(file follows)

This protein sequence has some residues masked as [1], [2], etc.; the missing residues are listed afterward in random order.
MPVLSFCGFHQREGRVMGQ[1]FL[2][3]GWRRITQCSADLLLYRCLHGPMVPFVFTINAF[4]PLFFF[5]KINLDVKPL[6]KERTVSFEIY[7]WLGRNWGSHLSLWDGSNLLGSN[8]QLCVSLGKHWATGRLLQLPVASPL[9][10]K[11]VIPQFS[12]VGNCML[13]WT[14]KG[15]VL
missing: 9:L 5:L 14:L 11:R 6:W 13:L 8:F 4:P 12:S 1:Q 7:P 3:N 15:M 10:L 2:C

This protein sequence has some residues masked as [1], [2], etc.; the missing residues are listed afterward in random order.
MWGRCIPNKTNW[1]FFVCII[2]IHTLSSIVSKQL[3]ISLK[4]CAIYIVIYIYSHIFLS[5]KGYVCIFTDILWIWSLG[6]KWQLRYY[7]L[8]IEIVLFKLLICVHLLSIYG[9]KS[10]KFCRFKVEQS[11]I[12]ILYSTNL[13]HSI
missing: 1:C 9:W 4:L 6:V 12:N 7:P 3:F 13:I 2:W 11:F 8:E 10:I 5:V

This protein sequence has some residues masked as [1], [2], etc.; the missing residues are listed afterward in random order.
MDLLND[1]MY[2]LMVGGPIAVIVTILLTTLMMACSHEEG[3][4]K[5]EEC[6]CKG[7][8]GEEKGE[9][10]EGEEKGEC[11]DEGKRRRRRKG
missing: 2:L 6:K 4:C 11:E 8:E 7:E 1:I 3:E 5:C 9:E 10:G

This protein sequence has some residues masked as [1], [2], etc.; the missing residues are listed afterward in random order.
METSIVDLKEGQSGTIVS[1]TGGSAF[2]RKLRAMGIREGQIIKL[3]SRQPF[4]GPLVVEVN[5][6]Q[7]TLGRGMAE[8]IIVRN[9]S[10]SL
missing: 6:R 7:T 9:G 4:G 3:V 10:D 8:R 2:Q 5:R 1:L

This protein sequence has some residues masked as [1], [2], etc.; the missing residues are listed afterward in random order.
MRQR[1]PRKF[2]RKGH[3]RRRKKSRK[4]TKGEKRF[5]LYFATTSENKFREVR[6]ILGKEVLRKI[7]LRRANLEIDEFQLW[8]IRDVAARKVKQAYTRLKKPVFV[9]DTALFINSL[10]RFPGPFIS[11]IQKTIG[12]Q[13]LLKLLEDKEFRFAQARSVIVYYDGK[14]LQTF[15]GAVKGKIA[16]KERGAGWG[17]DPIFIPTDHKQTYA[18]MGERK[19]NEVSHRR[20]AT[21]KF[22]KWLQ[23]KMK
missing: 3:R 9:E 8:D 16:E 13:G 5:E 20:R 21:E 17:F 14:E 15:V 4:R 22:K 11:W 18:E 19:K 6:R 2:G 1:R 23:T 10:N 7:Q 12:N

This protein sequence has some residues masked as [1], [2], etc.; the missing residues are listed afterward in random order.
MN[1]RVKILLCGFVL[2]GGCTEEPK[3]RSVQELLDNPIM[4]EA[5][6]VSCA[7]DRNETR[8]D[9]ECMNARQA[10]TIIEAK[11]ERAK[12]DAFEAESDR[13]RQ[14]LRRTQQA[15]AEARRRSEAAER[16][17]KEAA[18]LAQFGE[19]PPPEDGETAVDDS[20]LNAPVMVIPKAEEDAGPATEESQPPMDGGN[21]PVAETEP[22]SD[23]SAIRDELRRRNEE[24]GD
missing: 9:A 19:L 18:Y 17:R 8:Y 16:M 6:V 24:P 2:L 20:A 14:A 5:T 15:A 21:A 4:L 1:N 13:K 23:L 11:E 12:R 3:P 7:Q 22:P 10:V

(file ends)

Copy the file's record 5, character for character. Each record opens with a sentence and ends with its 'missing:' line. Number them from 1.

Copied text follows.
This protein sequence has some residues masked as [1], [2], etc.; the missing residues are listed afterward in random order.
MRQR[1]PRKF[2]RKGH[3]RRRKKSRK[4]TKGEKRF[5]LYFATTSENKFREVR[6]ILGKEVLRKI[7]LRRANLEIDEFQLW[8]IRDVAARKVKQAYTRLKKPVFV[9]DTALFINSL[10]RFPGPFIS[11]IQKTIG[12]Q[13]LLKLLEDKEFRFAQARSVIVYYDGK[14]LQTF[15]GAVKGKIA[16]KERGAGWG[17]DPIFIPTDHKQTYA[18]MGERK[19]NEVSHRR[20]AT[21]KF[22]KWLQ[23]KMK
missing: 3:R 9:E 8:D 16:E 13:G 5:E 20:R 21:E 17:F 14:E 15:V 4:R 22:K 11:W 18:E 19:K 6:R 2:G 1:R 23:T 10:N 7:Q 12:N